Technology has paved the way for new advances in the field of medicine. We’ve already seen apps such as the Busalert app and the Georgie Android app for the visually impaired. But the researchers over at MIT were able to develop a camera-equipped ring that could help the visually impaired identify objects and read text. It’s called EyeRing, and its creators describe it as a finger-worn device that allows you to point at an object, take a photo, and hear feedback about what it is you just focused on. Pattie Maes, a professor in MIT’s Media Lab, says that the EyeRing can also work as a navigation or translation aid.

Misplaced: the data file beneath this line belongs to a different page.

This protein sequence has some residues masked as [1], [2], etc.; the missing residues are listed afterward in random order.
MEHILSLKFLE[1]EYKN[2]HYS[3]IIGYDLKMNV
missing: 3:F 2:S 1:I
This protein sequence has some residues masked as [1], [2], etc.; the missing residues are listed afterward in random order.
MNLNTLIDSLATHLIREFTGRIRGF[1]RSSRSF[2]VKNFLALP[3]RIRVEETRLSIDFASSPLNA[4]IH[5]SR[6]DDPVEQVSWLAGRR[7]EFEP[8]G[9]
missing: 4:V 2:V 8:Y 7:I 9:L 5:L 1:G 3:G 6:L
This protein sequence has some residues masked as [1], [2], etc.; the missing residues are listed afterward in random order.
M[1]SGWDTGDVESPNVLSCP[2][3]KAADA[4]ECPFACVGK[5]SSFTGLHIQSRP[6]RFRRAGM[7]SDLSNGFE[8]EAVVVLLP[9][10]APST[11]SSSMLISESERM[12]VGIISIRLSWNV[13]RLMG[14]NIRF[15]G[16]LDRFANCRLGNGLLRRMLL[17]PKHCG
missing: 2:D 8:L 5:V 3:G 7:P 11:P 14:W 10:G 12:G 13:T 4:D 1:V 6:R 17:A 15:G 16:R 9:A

It can even help children learn to read. The EyeRing also offers aural feedback through a wearable device. Printed with plastic using a 3-D printer, the augmented reality ring also has a small camera, a processor, and Bluetooth connectivity. A simple double-click to a button on the ring’s side and a voice command will initiate the process. EyeRing can be set to either identify text, colors, or even currency and prices on price tags. Just point the ring and click the button to capture a photo. Images are then sent to your Android smartphone via Bluetooth where an app will process the image and the generate the results via a digital voice. The team is currently working on an iPhone app as well.